Finding Career Success: Advice from the Career Center

Counselors help Berkeley Connect students develop their careers


On March 5, Berkeley Connect sponsored a workshop  to help Berkeley Connect students majoring in the arts and humanities explore their career plans. The event kicked off with a keynote by the Honorable Susan Breall, a San Francisco Superior Court judge who got her undergraduate degree from UC Berkeley in English (see previous post).  After Judge Breall described her career journey, counselors from the Career Center took to the stage to help students begin their own. Sarah Backes-Diaz began on an encouraging note. “You are the driver of your career,” she exhorted the students in the audience. “Many of you have probably been asked, ‘What are you going to do with that major?’ We want to flip that question and ask, ‘What can’t you do with that major?'”

Sarah and her colleagues stressed that career development is a lifelong process. “A job is a one-time decision, but a career is a continual one,” Sarah said. She shared that statistics show that most college graduates only stay at their first job for about two years. “A lot of people use the phrase ‘career path,’ but we find that too limiting and linear,” she added, suggesting that students instead imagine themselves leaping from one lily pad to the next, on a journey that may go in many directions. In order to help students take their first leap, Sarah asked students to answer three questions: “Who are you?” (looking inward to identify their passions and strengths),  “Where are you going?” (looking outward to explore their options), and  “How will you get there?”

“Know what to do here at Berkeley to prepare,” Sharron O’Connor told the students. “Know yourself, but also learn about the world of work. I often hear students say, ‘I’ll do anything.’ But without any criteria, it’s hard to find a job that will be satisfying to you.” Some components of self-assessment she mentioned were interests, skills, values, and personality. Sharron noted that helpful assessment tools, such as the Myers-Briggs test, are available to students at the Tang Center or online. Sharron then asked the students to break into small groups and talk to one another about their skills or interests and how to potentially turn them into jobs.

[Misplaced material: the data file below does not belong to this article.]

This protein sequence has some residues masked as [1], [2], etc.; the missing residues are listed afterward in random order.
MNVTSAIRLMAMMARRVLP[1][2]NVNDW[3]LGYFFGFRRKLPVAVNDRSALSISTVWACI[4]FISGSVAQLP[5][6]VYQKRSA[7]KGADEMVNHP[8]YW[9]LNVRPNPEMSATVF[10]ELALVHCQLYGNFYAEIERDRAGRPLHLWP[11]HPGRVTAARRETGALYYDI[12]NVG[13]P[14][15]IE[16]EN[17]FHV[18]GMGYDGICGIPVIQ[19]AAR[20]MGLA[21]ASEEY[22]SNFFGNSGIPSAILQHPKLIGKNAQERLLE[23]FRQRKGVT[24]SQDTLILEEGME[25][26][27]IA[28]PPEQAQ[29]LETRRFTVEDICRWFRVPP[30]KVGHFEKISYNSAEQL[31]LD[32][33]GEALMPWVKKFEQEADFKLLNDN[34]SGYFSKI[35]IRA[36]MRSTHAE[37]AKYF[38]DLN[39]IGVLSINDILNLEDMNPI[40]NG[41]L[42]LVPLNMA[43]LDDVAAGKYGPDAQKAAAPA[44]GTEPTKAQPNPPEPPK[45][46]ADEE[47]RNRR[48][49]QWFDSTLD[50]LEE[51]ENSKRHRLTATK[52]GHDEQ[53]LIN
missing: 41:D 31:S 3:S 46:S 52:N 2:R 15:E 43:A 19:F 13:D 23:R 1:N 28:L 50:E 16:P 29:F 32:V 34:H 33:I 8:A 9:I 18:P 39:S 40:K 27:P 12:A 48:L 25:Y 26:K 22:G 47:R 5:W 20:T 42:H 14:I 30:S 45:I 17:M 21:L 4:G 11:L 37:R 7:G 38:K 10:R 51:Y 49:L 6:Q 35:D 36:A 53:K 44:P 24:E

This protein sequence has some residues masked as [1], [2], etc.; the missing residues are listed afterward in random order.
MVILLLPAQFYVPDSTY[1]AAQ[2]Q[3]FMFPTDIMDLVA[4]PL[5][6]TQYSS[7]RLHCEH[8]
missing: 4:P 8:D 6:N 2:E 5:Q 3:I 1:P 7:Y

Afterwards, Sharron provided students with online resources to explore the job market. She also urged students to do informational interviews with professionals to learn more about potential careers. “Be proactive!,” she said. One great way to find these professionals, Sharron told the room, was to use the alumni network  to connect with Cal alums in different fields or to apply for the externship program. “There is also a great network right here on campus – of professors and GSIs – to talk to!” As Sharron noted, this is also a great way to build connections. “You need to have mentors and allies.”

Finally, Chris Gavin helped students learn how to market themselves. “Being persuasive is important,” he said. He reassured students,” You already do it everywhere. If you find something that you care about, and you can communicate why, that’s an incredible skill. No matter where you are, you need to know how to do that.” He encouraged students to think beyond their majors. “A major is great, but a lot of students leave it at that. Think: what are the projects or courses that demonstrate your skills?”

“Be intentional,” Chris stressed. “Seek out opportunities, and think in the language of skills. We think of coursework as just taking classes, but skills are developed there too.” Another thing Chris emphasized was that outside experiences are important and that all experiences are valuable. “Everything from internships to student organization involvement to volunteer work can be equally important,” he said. “Sometimes, I hear students say, ‘Oh, but that was just a volunteer position.’ Don’t sell yourself short.”

“The most important part of outside experiences is figuring out what you want or don’t want to do. It’s better to spend a few months at an internship that you hate than to work for several years towards a particular career goal and only then realize how much you dislike it.”

Chris also reminded students that they need to create a good resume and cover letter, develop an elevator pitch, learn how to network, and practice their interview skills. “The Career Center has resources that can help with whatever you need. But it’s you who will have your career – so you might as well enjoy it.”

Returning to the lily pad analogy, Sarah concluded, “Imagine you are a little Berkeley frog at the edge of the pond. A lot of people think that their goal is getting all the way to the end of the pond. But really, the goal is just to get to the next lily pad.” And your career counselors (and Berkeley Connect!) are here to help.

posted by Katherine Wang
Berkeley Connect Communications Assistant